top of page

4 Books That'll Keep You Hooked And What To Expect From Them

Looking for some book inspiration this autumn? Here are 4 books I enjoyed and learned from, plus an extra one at the very end that I'm reading right now (spoiler: it's blowing my mind).

Gathering books

Now that those long summer days are over I imagine your social media is also bombarded with cosy reading corners instead of the ever-present half body pics on the beach with a book in your lap.

Let's not break the tradition and let's imagine a comfy chair, a cup of coffee and a nice book.

Here are 4 books I've been reading and enjoying these past weeks. And some insights into why they're a great read.

Book 1: Hooked on Habits - Nir Eyal's "Hooked"

Nir Eyal's "Hooked"
Nir Eyal's "Hooked"

Our first stop is Nir Eyal's "Hooked". This book could almost be seen as a handbook for digital puppet masters, exploring how products can engage users by forming habits.

  1. The Hook Model: Eyal proposes a four-step process to build habit-forming products: Trigger, Action, Variable Reward, and Investment. It's like a recurring rollercoaster ride that users can't resist boarding.

  2. Frequency Matters: For a habit to stick, it needs to be as common as your daily coffee. So, designers should aim to weave products into users' daily or weekly routines.

  3. Make it Easy: Eyal emphasizes the need to make desired actions as effortless as possible. The less effort required, the more likely users are to do it. It's the path of least resistance to habit formation.

Eyal's insights give us a tantalizing look into the machinery behind our screen addictions. You'll never look at your smartphone the same way again. I know I'm not...

Book 2: Copywriting from Comic Books - "The Amazing Adventures of Kavalier & Clay" by Michael Chabon

"The Amazing Adventures of Kavalier & Clay" by Michael Chabon
"The Amazing Adventures of Kavalier & Clay" by Michael Chabon

Our second stop is in the world of fiction. "The Amazing Adventures of Kavalier & Clay" by Michael Chabon isn't a manual on copywriting, but it is a masterclass in compelling storytelling and Pulitzer winning novel.

  1. Harness the Power of Storytelling: Forget dry facts. Make your audience feel, cheer, and care with a narrative they can invest in.

  2. Evoke Emotion: The best stories punch you in the gut, make you laugh, or bring a tear to your eye. And the best copy does the same. It's not just about logic; emotions are equally (if not more) important.

  3. Details Matter: Like Chabon's meticulous attention to detail, copywriters should also strive to provide concrete, vivid details. It's not just a product; it's a life-changer.

Chabon's novel reminds us that words can create worlds, evoke emotions, and, yes, even sell products.

Book 3: Learning from Leonardo - Walter Isaacson's "Leonardo da Vinci"

Walter Isaacson's "Leonardo da Vinci"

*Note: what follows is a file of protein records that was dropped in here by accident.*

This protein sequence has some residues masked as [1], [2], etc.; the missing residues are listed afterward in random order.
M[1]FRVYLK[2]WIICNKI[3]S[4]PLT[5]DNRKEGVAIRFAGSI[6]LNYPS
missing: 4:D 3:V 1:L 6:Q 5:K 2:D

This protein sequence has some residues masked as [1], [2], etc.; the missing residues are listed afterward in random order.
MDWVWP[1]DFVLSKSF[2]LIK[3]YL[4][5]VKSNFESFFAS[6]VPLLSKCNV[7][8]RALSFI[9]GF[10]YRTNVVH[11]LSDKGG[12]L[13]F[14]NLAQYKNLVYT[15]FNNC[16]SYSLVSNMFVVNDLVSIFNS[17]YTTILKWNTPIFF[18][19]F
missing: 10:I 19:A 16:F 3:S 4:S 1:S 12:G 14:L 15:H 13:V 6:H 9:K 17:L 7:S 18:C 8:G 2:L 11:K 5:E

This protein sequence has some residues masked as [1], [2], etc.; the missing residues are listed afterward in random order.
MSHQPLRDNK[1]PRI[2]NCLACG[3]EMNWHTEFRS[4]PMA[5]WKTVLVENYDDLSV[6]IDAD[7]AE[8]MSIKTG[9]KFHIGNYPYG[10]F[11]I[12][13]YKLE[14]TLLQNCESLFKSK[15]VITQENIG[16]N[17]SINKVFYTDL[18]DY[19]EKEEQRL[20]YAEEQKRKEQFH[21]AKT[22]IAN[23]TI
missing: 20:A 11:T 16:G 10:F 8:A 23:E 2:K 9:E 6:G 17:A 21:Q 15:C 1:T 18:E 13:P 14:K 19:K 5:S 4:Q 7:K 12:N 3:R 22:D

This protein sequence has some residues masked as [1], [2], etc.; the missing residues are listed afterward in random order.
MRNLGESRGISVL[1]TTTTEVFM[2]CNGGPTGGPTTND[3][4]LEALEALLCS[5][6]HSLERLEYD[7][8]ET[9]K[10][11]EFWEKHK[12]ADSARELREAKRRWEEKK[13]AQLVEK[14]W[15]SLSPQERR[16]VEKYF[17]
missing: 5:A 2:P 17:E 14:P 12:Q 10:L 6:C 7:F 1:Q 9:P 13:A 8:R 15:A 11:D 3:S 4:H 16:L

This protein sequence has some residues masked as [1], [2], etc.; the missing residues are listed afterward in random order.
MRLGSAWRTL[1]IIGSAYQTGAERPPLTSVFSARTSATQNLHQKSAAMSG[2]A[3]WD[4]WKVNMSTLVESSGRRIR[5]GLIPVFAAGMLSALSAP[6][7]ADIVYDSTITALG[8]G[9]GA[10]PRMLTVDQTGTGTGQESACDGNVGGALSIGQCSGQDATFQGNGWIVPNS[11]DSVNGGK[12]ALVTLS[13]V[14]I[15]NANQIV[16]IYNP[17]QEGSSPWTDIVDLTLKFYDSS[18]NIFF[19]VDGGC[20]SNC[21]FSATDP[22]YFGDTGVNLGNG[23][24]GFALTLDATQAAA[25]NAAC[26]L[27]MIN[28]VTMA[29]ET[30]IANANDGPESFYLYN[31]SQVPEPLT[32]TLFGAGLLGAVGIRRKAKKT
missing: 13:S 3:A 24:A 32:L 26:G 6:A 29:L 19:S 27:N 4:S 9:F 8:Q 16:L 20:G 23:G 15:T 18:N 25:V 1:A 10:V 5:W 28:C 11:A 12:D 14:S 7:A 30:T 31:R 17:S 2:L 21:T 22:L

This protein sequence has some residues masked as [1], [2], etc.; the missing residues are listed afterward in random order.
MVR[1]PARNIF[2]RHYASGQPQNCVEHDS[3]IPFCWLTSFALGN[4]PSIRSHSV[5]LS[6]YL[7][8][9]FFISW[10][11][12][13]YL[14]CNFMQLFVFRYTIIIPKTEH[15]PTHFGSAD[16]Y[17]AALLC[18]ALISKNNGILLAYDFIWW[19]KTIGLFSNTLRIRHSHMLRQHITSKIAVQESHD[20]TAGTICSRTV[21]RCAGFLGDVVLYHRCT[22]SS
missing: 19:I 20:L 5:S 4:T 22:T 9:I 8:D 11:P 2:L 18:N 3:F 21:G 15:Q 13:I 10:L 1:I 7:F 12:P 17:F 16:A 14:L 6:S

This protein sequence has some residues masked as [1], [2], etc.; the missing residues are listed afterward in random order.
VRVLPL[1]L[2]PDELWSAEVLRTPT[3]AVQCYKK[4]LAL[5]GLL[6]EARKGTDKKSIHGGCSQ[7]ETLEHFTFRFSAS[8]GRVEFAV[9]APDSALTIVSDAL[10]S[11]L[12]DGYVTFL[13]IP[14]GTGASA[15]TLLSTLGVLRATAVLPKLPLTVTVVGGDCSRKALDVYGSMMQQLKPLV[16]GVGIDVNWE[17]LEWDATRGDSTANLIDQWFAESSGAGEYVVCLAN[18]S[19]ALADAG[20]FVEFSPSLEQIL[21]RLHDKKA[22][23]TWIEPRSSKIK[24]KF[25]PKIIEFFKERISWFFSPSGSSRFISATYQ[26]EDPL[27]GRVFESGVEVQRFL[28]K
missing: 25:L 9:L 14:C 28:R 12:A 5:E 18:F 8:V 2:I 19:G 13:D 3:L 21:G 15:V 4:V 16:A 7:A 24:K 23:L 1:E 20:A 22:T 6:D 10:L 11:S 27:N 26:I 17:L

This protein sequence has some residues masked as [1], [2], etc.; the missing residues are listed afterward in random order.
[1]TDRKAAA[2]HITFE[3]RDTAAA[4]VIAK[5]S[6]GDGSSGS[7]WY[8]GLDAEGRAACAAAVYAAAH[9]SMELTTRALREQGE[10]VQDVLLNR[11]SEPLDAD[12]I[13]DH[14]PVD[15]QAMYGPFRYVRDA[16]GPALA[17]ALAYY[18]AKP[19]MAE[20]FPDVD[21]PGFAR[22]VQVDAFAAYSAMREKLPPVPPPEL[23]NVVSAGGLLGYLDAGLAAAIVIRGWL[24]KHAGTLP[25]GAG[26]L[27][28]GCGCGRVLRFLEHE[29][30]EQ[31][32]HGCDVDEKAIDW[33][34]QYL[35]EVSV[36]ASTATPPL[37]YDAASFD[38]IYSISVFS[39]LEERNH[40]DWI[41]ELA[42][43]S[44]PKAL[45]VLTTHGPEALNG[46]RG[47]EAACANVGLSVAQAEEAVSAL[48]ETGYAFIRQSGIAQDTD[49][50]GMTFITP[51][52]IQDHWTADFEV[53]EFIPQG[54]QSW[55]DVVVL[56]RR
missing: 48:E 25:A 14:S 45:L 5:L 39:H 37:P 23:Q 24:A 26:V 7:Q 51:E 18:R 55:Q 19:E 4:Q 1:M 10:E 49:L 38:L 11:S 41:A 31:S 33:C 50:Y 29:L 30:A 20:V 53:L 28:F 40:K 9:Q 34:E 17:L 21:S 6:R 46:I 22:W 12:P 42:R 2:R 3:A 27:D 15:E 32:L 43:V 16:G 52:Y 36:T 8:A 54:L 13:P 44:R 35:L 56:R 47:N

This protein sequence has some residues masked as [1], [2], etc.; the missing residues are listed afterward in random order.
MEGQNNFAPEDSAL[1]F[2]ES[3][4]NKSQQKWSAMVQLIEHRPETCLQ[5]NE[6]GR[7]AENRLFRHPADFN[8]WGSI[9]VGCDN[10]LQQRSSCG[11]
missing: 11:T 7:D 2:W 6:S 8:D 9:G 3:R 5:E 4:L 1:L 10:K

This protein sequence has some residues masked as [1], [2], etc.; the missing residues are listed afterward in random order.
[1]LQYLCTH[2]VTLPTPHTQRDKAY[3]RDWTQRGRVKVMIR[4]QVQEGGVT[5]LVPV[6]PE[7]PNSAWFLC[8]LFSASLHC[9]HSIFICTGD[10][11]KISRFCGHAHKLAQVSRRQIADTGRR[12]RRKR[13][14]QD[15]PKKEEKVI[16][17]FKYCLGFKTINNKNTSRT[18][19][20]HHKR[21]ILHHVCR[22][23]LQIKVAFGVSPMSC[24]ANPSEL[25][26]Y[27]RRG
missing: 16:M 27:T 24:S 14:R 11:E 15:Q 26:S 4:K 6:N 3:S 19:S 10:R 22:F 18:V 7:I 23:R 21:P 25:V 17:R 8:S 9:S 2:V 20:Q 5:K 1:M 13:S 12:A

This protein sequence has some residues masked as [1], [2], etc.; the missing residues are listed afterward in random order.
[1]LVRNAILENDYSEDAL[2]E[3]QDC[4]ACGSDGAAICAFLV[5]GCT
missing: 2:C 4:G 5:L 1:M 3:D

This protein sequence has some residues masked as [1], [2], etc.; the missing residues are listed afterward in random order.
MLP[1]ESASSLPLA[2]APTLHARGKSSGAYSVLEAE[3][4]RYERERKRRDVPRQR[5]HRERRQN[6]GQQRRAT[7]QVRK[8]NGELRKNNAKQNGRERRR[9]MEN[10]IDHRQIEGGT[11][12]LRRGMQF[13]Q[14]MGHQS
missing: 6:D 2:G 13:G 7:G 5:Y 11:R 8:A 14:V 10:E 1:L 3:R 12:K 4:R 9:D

Walter Isaacson's "Leonardo da Vinci"

From the digital world, we travel back in time to the Italian Renaissance with Walter Isaacson's biography, "Leonardo da Vinci".

  1. Leonardo's Curiosity: This man didn't just break the mold; he didn't even believe in molds. From art to science to anatomy, his curiosity was a voracious beast that gobbled up every discipline it could find.

  2. Notebooks: Our dear Leonardo didn't have a smartphone, but he did have his notebooks. These were the window into his genius, filled with thoughts, sketches, and even shopping lists. Seriously, who else puts "investigate the sun" next to "buy bread"

  3. Unfinished Works: Procrastinators, take heart. Even Leonardo left many works unfinished. Whether it was his unwieldy curiosity or just the Renaissance equivalent of Netflix, many projects didn't quite cross the finish line. Yet, his genius remains undisputed.

With Leonardo, we're reminded that a wandering mind isn't necessarily a wasted one.

Book 4: Life Hacks from a Modern Nomad - Timothy Ferriss's "The 4-Hour Workweek"

Timothy Ferriss's "The 4-Hour Workweek"
Timothy Ferriss's "The 4-Hour Workweek"

Our final stop is in the realm of self-help with Timothy Ferriss's "The 4-Hour Workweek". Here's a book that doesn't just think outside the box but gleefully dances on the flattened cardboard. In it, Ferriss advocates for a kind of extreme lifestyle optimization that can seem almost alien but is undeniably enticing.

  1. 80/20 Rule (Pareto Principle): Forget working harder; it's all about working smarter. Identify the 20% of tasks that yield 80% of your productivity. Everything else? Chuck it in the "do-later" pile (and by 'later' Ferriss might mean 'never').

  2. Outsourcing: Why do today what you can have someone else do tomorrow? Whether it's business tasks or personal chores, Ferriss encourages us to free up time by outsourcing whenever we can.

  3. Batching: This isn't a recipe tip, but it's equally delicious. Batching similar tasks can supercharge your productivity, reducing the time wasted switching between tasks.

Crazy? Maybe. Genius? Quite possibly. One thing is for sure: Ferriss makes you reconsider what's normal.

Right now, I'm reading "The Borgias" by Paul Strathern. Another great non-fictional book that'll keep you on your toes if you like history and how people managed to build something extraordinary from nothing.

One thing I learned from this book is that human nature will never change or evolve.

But that’s just me…thinking out loud.


bottom of page